Co-authored by Bill Dempster (CEO, 3Sixty Public Affairs) and Johanne Chambers (Associate, 3Sixty Public Affairs)
Provincial and territorial premiers first announced the
Pan-Canadian Pricing Alliance (PCPA), an initiative aimed at
facilitating multi-jurisdictional negotiations on prices of brand
name drugs, back in the summer of 2010. Three years have now gone
by, and although the Premiers recently confirmed that PCPA is one
of their joint key priorities, we still know very little about the
initiative. This is largely due to the fact that the PCPA process,
until now, has remained largely undefined. This, however, will
likely change, as the provinces and territories are now working
with a consultant, IBM Healthcare Solutions (IBM), to recommend
options for the development of a permanent model that will
facilitate negotiations under the PCPA.
Since its inception, the drug plan managers in the provinces and
territories have established an informal process to determine the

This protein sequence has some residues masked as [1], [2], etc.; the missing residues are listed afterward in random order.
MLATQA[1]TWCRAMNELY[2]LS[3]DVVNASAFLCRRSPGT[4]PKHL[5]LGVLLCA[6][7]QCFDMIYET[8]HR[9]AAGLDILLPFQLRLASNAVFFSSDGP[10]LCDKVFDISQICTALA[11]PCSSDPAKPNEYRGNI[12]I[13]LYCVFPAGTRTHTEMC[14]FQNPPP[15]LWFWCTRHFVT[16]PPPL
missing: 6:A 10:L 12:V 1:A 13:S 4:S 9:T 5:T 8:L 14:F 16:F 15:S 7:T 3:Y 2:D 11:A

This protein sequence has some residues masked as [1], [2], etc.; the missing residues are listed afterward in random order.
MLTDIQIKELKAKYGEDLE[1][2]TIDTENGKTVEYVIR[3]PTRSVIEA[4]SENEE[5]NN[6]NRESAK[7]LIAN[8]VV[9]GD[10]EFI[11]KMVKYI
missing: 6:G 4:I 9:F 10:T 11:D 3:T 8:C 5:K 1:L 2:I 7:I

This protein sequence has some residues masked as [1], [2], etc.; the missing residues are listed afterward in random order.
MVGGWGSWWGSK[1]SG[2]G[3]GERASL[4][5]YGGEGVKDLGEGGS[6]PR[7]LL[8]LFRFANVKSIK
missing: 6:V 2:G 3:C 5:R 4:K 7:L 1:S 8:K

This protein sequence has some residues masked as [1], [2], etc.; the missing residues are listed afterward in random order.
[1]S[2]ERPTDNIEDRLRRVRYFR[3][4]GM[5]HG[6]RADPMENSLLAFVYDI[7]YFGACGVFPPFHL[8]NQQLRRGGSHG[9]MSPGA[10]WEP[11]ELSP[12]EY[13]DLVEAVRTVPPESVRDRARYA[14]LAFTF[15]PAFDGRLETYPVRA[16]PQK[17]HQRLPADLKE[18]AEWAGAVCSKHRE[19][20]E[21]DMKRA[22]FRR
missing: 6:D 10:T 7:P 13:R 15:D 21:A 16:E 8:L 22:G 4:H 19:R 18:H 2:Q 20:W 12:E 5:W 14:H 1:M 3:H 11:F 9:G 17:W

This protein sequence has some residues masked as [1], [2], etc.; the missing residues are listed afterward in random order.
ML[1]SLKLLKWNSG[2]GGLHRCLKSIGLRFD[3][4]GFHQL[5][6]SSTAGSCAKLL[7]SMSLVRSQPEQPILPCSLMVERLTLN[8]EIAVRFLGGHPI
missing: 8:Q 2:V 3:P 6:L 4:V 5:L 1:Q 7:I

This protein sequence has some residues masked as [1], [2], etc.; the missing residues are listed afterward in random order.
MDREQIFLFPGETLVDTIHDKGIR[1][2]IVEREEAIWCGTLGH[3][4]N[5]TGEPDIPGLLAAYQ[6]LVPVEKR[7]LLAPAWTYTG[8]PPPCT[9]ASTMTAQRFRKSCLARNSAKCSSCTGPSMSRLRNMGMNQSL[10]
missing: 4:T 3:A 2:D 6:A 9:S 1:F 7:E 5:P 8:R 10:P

applicability of PCPA to every drug coming out of the national drug
review processes (i.e., the Common Drug Review (CDR) and the
pan-Canadian Oncology Drug Review (pCODR)). However, the PCPA has
given rise to a significant degree of business uncertainly. For
example, manufacturers may not know which provinces/territories are
participating in the negotiations at a given point in time. This
makes it difficult for manufacturers to accurately determine the
size of their market and the volume of sales it could generate, so
as to be able to decide on an acceptable price point. The process
may be even more complicated for companies who must involve their
global counterparts when engaging in these negotiations, presenting
an additional layer for approval.
In February 2013, the Government of Ontario issued a request for
proposal to retain the services of a consultant to "recommend
options for the development of a permanent model(s) that will
facilitate negotiations for brand products and approaches to
achieving better value for money for generic drugs." IBM was
hired to undertake this project, and is conducting consultations in
the fall of 2013 with provincial governments, the Canadian Agency
for Drugs and Technologies in Health (CADTH), pCODR, selected
manufacturers, industry associations and patient organizations. IBM
is expected to report back to the provinces and territories with
its recommendations before the end of December 2013.
Link to article as published in Inside Policy, the Magazine of
the MacDonald-Laurier Institute (November 2013)
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